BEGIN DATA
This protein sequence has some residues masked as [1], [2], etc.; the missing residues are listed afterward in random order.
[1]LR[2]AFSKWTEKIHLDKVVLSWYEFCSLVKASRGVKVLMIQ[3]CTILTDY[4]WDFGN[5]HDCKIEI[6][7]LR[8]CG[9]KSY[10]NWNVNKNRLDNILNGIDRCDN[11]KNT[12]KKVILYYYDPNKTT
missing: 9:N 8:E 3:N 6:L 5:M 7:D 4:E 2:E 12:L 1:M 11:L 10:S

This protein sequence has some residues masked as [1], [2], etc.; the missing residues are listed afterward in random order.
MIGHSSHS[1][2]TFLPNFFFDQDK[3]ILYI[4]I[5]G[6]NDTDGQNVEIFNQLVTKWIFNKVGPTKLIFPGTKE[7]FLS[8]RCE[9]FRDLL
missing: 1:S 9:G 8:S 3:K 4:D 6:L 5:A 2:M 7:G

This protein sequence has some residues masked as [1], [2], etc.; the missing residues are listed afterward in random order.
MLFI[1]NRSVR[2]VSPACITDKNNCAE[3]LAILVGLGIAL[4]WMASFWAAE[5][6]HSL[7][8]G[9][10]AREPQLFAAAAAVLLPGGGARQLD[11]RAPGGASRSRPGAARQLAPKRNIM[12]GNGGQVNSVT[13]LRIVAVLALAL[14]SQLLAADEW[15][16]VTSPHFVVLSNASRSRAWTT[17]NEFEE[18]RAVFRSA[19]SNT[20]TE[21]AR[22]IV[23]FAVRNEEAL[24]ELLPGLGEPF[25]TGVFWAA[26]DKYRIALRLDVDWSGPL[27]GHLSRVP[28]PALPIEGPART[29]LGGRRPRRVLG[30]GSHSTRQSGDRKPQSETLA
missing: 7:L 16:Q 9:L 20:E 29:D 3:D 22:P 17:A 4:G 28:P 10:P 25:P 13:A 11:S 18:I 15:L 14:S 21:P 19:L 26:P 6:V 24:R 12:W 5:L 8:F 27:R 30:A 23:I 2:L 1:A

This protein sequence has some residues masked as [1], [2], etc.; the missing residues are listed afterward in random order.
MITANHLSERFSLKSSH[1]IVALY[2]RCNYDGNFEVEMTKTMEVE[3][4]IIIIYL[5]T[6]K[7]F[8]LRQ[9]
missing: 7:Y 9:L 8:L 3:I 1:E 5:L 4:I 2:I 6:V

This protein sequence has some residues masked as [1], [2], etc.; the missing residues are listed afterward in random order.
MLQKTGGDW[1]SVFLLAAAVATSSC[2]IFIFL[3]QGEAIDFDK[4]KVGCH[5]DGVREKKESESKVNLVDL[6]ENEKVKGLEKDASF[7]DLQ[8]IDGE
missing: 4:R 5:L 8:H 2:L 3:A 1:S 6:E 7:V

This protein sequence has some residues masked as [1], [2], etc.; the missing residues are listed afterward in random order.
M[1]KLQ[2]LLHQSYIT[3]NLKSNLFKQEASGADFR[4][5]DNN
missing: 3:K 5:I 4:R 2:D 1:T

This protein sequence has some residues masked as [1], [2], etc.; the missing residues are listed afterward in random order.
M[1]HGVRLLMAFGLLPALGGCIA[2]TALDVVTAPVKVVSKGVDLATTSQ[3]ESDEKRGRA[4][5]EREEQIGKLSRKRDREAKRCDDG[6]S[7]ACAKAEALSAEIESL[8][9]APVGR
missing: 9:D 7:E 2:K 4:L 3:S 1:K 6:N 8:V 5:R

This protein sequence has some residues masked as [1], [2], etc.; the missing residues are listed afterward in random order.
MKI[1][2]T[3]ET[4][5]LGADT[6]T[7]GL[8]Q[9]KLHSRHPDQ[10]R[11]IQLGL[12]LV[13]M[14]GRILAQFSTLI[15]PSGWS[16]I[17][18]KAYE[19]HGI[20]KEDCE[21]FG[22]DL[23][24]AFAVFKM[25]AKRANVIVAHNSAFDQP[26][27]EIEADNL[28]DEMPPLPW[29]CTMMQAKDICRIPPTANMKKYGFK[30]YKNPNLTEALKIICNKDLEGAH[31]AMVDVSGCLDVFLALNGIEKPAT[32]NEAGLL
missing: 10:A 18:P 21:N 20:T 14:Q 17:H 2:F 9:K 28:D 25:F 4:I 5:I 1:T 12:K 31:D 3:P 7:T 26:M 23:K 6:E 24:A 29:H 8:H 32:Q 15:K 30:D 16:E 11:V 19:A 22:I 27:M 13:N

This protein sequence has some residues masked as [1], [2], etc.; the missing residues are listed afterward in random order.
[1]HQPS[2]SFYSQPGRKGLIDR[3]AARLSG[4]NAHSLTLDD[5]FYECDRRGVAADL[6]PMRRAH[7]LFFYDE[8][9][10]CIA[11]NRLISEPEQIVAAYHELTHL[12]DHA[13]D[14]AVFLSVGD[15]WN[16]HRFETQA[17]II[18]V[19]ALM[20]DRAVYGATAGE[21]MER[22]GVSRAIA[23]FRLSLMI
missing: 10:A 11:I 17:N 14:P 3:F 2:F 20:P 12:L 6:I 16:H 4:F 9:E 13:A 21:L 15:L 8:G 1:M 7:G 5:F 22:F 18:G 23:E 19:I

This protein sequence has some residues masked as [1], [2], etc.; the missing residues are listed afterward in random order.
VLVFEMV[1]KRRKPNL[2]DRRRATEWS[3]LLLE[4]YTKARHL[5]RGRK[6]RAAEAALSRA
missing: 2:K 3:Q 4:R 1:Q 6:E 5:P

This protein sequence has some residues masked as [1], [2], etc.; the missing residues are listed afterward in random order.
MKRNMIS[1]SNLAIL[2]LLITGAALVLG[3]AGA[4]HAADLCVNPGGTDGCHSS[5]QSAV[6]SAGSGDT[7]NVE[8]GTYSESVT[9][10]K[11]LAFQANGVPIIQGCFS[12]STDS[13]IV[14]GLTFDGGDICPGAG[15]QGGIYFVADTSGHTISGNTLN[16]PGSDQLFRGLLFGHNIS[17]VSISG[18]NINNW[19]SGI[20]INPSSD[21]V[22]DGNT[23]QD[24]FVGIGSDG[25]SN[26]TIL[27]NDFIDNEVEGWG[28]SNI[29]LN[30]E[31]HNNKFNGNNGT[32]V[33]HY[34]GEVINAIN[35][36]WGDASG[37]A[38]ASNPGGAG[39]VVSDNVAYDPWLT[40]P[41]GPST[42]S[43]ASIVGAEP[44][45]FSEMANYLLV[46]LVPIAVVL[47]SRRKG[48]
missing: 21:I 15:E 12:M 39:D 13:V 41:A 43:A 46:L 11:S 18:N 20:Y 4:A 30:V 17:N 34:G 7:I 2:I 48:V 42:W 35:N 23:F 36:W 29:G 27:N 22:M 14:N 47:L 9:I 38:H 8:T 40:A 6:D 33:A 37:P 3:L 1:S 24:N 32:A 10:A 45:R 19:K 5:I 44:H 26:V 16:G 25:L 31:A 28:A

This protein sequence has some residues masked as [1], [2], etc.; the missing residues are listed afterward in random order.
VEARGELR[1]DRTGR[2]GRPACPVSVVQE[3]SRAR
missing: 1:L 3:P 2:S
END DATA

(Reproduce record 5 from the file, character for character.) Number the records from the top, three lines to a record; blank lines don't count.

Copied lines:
This protein sequence has some residues masked as [1], [2], etc.; the missing residues are listed afterward in random order.
MLQKTGGDW[1]SVFLLAAAVATSSC[2]IFIFL[3]QGEAIDFDK[4]KVGCH[5]DGVREKKESESKVNLVDL[6]ENEKVKGLEKDASF[7]DLQ[8]IDGE
missing: 4:R 5:L 8:H 2:L 3:A 1:S 6:E 7:V